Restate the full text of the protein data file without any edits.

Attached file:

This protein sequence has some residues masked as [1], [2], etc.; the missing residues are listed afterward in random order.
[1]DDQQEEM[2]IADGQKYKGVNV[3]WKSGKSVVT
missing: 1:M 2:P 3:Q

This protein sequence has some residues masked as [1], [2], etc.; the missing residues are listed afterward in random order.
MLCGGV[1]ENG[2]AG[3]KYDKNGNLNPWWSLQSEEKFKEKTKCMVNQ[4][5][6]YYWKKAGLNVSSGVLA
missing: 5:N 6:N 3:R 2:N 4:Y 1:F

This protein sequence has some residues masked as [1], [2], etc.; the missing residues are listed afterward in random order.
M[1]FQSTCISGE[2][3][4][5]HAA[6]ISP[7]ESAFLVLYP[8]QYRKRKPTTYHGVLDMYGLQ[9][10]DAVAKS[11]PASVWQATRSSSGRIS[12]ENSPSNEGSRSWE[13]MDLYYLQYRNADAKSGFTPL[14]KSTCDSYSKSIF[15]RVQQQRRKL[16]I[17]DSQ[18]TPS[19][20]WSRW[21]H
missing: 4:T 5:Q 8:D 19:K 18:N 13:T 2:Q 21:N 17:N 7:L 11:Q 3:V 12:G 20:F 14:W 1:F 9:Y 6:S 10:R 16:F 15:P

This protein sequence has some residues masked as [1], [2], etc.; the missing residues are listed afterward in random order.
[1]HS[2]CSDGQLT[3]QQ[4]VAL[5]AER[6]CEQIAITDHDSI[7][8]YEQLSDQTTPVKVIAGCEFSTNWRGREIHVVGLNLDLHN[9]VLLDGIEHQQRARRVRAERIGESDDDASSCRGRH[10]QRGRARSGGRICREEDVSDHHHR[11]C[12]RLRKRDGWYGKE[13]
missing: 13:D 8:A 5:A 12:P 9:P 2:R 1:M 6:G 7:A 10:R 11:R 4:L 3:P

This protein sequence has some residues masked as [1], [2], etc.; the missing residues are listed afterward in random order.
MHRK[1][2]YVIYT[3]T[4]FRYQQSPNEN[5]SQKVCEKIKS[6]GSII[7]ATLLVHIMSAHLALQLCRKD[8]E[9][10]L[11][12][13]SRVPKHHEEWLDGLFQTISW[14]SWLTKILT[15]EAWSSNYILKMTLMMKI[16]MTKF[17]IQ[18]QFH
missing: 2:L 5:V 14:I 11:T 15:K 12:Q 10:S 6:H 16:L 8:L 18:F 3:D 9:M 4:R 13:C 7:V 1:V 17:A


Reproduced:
This protein sequence has some residues masked as [1], [2], etc.; the missing residues are listed afterward in random order.
[1]DDQQEEM[2]IADGQKYKGVNV[3]WKSGKSVVT
missing: 1:M 2:P 3:Q

This protein sequence has some residues masked as [1], [2], etc.; the missing residues are listed afterward in random order.
MLCGGV[1]ENG[2]AG[3]KYDKNGNLNPWWSLQSEEKFKEKTKCMVNQ[4][5][6]YYWKKAGLNVSSGVLA
missing: 5:N 6:N 3:R 2:N 4:Y 1:F

This protein sequence has some residues masked as [1], [2], etc.; the missing residues are listed afterward in random order.
M[1]FQSTCISGE[2][3][4][5]HAA[6]ISP[7]ESAFLVLYP[8]QYRKRKPTTYHGVLDMYGLQ[9][10]DAVAKS[11]PASVWQATRSSSGRIS[12]ENSPSNEGSRSWE[13]MDLYYLQYRNADAKSGFTPL[14]KSTCDSYSKSIF[15]RVQQQRRKL[16]I[17]DSQ[18]TPS[19][20]WSRW[21]H
missing: 4:T 5:Q 8:D 19:K 18:N 13:T 2:Q 21:N 17:N 7:L 11:Q 3:V 12:G 20:F 14:W 1:F 9:Y 6:S 10:R 16:F 15:P

This protein sequence has some residues masked as [1], [2], etc.; the missing residues are listed afterward in random order.
[1]HS[2]CSDGQLT[3]QQ[4]VAL[5]AER[6]CEQIAITDHDSI[7][8]YEQLSDQTTPVKVIAGCEFSTNWRGREIHVVGLNLDLHN[9]VLLDGIEHQQRARRVRAERIGESDDDASSCRGRH[10]QRGRARSGGRICREEDVSDHHHR[11]C[12]RLRKRDGWYGKE[13]
missing: 13:D 8:A 5:A 12:P 9:P 2:R 1:M 6:G 7:A 10:R 11:R 4:L 3:P

This protein sequence has some residues masked as [1], [2], etc.; the missing residues are listed afterward in random order.
MHRK[1][2]YVIYT[3]T[4]FRYQQSPNEN[5]SQKVCEKIKS[6]GSII[7]ATLLVHIMSAHLALQLCRKD[8]E[9][10]L[11][12][13]SRVPKHHEEWLDGLFQTISW[14]SWLTKILT[15]EAWSSNYILKMTLMMKI[16]MTKF[17]IQ[18]QFH
missing: 2:L 5:V 14:I 11:T 15:K 12:Q 10:S 6:H 16:L 8:L 18:F 3:D 9:M 4:R 13:C 7:V 1:V 17:A